By Chris Sheppard
The main capital headline for Guernsey Water in 2012/13 was the development of a new wastewater inlet works and storm storage facility at its Belle Greve site. Work on the project began in March 2012 and was completed in October 2013.
The Belle Greve Wastewater Centre is located on the east coast of Guernsey, and receives over 99% of sewage flows from pumping stations around the Island. Historically, the flow was macerated here before being discharged to sea through a long-sea outfall. The outfall stretches out a mile into a fast-moving body of water known as the Little Russel.
The existing plant was 40 years old, with obsolete equipment making spare parts very difficult to obtain. There had been issues with odour nuisance to neighbours as a result of the inlet chamber being open, and the plant being unable to cope with storm events which lead to discharges being released to sea via the less effective short-sea outfall.
In 2012, following results of a scientific study of the receiving waters by global experts Intertek Metoc (www.metoc.co.uk), the States of Guernsey agreed that the Island’s wastewater could continue to be discharged into the Little Russel provided that non-biodegradable material was removed. The Metoc study provided firm evidence that the discharge from an improved outfall pipe at Belle Greve would:
protect the surrounding water from the impact of wastewater discharges
not pose a risk to the immediate benthic environment.
This could all be achieved without the provision of further sewage treatment due to the unique characteristics of the Little Russel.
Now constructed, the new plant is housed inside a building with odour control, and consists of modern industry-standard screens and grit removal equipment. The state-of-the-art mechanical screens remove grit and non-biodegradable material larger than 6mm in any two dimensions. Washed and compacted screenings and grit are transported to local landfill sites for disposal. The remaining biodegradable elements are quickly broken down through natural processes in the receiving waters without detriment to the natural environment. Washwater for the mechanical screens is taken from a nearby raw water source at Marais Stream.
In addition to the above, new stormwater storage tanks have been built to increase the capacity of wastewater that can be held during peak flows (when heavy rainfall combines with high tides), reducing the need to discharge untreated overflows into the sea via the short-sea outfall. The new storage capacity measures 4,000 cubic metres and has been created to cope with a 1 in 30 year storm of one hour duration.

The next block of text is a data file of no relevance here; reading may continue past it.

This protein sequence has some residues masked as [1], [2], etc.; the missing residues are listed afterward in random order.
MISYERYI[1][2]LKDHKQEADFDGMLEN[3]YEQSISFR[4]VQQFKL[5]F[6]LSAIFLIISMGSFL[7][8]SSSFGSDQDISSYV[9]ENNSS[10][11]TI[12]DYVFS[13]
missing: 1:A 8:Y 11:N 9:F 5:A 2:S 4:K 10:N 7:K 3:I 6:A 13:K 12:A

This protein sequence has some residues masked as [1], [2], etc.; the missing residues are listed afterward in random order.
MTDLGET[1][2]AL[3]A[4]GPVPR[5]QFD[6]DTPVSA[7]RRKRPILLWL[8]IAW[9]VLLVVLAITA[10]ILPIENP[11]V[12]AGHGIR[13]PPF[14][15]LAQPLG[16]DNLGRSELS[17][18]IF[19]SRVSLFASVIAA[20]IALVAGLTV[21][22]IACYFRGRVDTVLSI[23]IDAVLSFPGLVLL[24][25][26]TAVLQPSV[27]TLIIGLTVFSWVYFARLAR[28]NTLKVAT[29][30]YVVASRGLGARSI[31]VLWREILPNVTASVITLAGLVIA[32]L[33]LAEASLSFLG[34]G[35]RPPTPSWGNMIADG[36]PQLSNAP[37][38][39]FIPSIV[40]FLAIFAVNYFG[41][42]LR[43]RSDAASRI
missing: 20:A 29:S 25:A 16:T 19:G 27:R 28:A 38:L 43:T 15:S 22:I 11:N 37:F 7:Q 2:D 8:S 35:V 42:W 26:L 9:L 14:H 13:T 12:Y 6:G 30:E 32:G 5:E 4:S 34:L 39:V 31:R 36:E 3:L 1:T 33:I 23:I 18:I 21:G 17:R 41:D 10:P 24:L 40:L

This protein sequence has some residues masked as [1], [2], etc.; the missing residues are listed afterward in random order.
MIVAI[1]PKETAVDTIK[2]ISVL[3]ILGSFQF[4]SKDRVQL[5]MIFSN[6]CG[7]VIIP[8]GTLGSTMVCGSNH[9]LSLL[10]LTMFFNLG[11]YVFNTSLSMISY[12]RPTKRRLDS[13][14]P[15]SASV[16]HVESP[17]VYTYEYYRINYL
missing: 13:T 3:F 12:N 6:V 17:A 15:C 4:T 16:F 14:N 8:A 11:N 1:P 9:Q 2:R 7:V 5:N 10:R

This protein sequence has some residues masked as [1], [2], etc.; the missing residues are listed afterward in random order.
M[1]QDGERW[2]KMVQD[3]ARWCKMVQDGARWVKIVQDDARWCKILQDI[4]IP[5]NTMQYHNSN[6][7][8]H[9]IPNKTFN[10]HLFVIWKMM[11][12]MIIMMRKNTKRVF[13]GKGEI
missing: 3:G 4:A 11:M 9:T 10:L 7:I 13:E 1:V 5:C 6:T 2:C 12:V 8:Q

Local construction and engineering company Trant (Guernsey) Ltd was awarded the contract for the project, and work was overseen by the management of Guernsey Water and their appointed consultants, Atkins Ltd. The budgeted cost for the whole project was a little over £11m, and the final expenditure figure came in under that figure.
The project was a challenge for a number of reasons. From a design point of view, Atkins had to factor in the use of existing assets on a very tight footprint while maintaining existing flow through the site. Another issue was the close proximity of residential areas around three sides of the site, which lead to Guernsey Water, Atkins staff and Trant holding two public drop-in sessions primarily for nearby residents and businesses, and issuing a number of information leaflets during the project’s timeframe. This allowed the public to learn more about the project and air any concerns that they might have. Project staff maintained a close relationship with the public to make sure that any issues were identified and rectified quickly, thus minimising inconvenience in what was a substantial capital project for Guernsey.
As with all of its operations, Guernsey Water had to also carefully consider the environmental impact of the Belle Greve Wastewater Centre development. As part of the preliminary project work, a land swap was organised with the Environment Department in order to protect a recognised ecologically important reed bed. Also, the new storm tank structure was built fully below ground so as not to impinge on the views of the Chateau des Marais, a historic castle in St Peter Port.
The official opening for the Wastewater Centre was carried out on 1st October 2013, where those involved could reflect on a successful project which will form the foundation of Guernsey’s wastewater infrastructure for future generations.